Sat down to type up last night's blog, and blogger said NO BLOG FOR YOU!!!! Apparently, this was across the board, so I know it wasn't anything personal. It did, however, mean that I got some extra time to sleep. Which, of course, I couldn't spend sleeping. So I got some extra time to read. And I like reading.
But enough excuses! I know I said no more all-hockey blogs till the Cup Final was over, but with that historic event set to take place either Wednesday or Friday, I wanted to post a new Top 7. I started following the Stanley Cup in 1993, when the Montreal Canadiens ousted the Los Angeles Kings in five games. There have been some awesome Cup Finals since the, and there have been some duds. Below are my favorite seven Stanley Cup Final series (and yes, the top 4 should be pretty obvious if you know me very well, but go with me anyway)
#7: 2006--Carolina Hurricanes over the Edmonton Oilers in seven games.
This was a GREAT series and capped fantastic playoff runs from both teams. #8 seed Edmonton knocked off the top-seeded Red Wings in the first round (thank you!) and shocked a whole lot of other heavy hitters on their way to the final against a Hurricanes team that's never really gotten a lot of respect around the league, winning arguably the weakest division in hockey but finishing with a dang good record anyway. Game 1 was wild, and everything seemed lost for the Oilers when late-season acquisition and playoff hero goalie Dwayne Roloson was injured for the rest of the series late in a tie game. They looked even worse when his replacement Ty Conklin gave up this unfortunate goal to lose the game:
Roloson didn't play again that series. Neither did Conklin. Rather, it was journeyman backup Jussi Markkanen that carried the Oilers back from a 3-1 series deficit to force a game seven in Carolina against rookie keeper (and eventual Conn Smythe winner) Cam Ward, where the Canes pulled off a 3-1 win for the franchise's first and only Cup. Lots of solid veterans to feel happy for on the Canes team, too: Brind'Amour, Wesley, Cole, Wallin. The team motto for the playoffs was "Whatever it takes." They definitely lived up to it.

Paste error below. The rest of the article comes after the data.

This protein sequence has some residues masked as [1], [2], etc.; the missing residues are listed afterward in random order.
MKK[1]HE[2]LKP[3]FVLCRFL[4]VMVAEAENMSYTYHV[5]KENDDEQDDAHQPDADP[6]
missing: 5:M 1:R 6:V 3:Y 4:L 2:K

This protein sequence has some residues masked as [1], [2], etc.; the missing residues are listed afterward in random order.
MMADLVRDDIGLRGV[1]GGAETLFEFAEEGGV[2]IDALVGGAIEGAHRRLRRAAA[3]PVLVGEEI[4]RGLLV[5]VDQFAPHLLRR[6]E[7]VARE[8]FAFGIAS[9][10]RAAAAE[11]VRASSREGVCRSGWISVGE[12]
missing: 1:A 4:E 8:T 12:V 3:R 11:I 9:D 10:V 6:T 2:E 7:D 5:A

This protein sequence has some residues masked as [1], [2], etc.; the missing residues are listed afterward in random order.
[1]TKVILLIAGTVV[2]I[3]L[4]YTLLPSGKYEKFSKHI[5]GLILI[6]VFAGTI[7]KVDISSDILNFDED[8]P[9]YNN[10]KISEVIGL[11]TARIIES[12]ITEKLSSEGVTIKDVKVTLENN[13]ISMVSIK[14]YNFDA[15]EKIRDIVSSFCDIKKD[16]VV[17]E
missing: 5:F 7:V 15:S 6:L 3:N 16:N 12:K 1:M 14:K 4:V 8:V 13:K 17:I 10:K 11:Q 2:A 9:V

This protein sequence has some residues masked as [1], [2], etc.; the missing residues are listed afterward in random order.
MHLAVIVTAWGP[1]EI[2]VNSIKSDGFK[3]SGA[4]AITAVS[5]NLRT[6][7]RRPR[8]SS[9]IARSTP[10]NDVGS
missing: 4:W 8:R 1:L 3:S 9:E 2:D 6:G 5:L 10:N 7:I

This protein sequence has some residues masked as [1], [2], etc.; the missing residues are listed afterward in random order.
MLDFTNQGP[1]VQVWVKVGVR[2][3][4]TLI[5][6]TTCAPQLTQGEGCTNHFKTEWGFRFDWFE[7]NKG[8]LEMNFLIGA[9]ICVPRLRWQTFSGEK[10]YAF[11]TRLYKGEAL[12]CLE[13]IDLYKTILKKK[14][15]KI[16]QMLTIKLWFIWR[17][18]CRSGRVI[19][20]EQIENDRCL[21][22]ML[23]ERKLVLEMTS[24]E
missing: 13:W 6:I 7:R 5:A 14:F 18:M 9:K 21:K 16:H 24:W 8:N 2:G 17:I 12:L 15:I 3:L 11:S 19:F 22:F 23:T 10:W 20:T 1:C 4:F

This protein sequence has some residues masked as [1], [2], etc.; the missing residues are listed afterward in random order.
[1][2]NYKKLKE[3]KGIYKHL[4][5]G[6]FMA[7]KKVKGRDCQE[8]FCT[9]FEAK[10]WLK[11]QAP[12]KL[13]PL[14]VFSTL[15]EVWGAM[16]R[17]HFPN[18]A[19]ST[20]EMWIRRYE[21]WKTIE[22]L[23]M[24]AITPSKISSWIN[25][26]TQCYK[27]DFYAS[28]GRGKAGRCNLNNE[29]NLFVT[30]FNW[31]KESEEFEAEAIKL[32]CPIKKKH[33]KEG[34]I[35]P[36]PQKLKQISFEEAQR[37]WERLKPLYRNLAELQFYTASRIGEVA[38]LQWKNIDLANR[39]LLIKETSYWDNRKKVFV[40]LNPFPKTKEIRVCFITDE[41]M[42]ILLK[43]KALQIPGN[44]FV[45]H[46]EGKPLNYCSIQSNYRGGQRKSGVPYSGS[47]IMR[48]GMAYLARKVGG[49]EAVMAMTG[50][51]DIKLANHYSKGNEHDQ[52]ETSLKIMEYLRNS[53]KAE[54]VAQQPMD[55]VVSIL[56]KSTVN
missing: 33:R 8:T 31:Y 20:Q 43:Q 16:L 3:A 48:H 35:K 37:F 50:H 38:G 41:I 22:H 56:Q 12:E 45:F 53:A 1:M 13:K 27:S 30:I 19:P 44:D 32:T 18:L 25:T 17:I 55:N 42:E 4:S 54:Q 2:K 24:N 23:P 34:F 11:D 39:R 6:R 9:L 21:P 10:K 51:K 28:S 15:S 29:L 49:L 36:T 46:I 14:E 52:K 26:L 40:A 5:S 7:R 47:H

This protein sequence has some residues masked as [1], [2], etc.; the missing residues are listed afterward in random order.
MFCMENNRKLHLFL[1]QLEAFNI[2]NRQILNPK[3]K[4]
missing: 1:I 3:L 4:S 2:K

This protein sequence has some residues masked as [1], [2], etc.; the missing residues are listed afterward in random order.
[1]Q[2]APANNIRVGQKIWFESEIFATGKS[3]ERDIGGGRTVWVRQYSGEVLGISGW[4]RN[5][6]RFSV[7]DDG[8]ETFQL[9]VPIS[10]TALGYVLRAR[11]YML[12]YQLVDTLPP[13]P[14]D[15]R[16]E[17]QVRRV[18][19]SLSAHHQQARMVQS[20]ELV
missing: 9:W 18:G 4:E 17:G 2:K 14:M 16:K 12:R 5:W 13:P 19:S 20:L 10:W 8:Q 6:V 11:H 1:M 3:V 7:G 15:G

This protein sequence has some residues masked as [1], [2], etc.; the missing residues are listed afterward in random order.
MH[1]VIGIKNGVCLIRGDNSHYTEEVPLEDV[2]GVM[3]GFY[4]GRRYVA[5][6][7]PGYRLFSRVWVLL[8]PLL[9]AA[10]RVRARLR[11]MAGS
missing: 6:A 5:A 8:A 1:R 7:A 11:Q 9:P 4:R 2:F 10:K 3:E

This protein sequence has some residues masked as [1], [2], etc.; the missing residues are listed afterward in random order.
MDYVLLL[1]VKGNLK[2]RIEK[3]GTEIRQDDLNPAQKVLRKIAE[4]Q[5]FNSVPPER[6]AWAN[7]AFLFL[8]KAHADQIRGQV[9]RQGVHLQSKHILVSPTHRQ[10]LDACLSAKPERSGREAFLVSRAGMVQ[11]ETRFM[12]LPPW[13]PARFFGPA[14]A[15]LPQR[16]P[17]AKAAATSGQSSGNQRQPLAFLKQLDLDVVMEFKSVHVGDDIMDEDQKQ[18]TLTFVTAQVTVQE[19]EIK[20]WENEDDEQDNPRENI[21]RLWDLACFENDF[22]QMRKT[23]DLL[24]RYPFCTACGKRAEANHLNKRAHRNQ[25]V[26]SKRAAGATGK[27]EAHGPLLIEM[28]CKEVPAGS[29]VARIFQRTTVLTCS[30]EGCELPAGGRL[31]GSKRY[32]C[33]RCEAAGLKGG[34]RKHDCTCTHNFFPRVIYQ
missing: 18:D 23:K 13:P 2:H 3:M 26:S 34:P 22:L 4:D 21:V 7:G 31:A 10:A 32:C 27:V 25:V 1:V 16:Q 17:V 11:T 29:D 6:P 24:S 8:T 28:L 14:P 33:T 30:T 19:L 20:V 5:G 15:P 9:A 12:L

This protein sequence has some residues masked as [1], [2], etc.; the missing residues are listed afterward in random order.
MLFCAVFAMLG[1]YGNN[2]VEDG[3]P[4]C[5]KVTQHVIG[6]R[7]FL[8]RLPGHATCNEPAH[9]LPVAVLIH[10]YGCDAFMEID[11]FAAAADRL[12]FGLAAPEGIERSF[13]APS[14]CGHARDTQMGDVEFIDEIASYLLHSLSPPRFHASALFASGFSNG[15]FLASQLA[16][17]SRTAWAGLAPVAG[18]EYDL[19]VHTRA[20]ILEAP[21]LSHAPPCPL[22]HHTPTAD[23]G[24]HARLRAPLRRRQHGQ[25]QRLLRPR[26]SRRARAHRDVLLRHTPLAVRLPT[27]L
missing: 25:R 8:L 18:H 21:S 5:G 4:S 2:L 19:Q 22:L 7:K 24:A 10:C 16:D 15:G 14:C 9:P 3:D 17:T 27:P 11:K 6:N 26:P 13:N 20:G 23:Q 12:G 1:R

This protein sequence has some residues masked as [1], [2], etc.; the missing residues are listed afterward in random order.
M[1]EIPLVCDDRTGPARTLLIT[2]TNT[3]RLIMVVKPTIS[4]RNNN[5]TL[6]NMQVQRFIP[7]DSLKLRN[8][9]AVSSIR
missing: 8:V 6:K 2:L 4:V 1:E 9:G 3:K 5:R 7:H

#6: 1995--New Jersey Devils defeat Detroit Red Wings in 4
I have never loved the Devils. I thought I was going to have a hard time picking a team to root for in this series, but when the games started it was clear who was the lesser of two evils. This was the lockout-shortened year, and so there were no games between Western Conference teams and Eastern Conference teams except for this series. Everybody was so stinking sure the Wings were going to steamroll right over the Devils. Most experts predicted a sweep. Well, they were right about the sweep, but they were wrong about who would be holding the brooms. It almost felt like, if the Wings had just got one win in there somewhere, they could have taken control of this series, but it was over so quickly they didn't seem to realize what was happening until it was all over. (This vid also features the Devils' Cup wins in 2000 and 2003)
#5: 1994-New York Rangers defeat Vancouver Canucks in seven games
This was a mind-blowing Stanley Cup win for the Rangers, breaking a 54-year Cup drought. This team was stacked, but it still took seven games to take out Pavel Bure's feisty Vancouver Canucks. The defining moment in this run, however, came not in the Final, but in game six of the Eastern Conference Final. Down 3 games to 2 against the Devils, Mark Messier made a since-famous guarantee that the Rangers would win game six on the road to force a deciding game seven in New York. That night, he went on to have one of the most memorable games in Stanley Cup history:
#4: 1996--Colorado Avalanche beat the Florida Panthers in four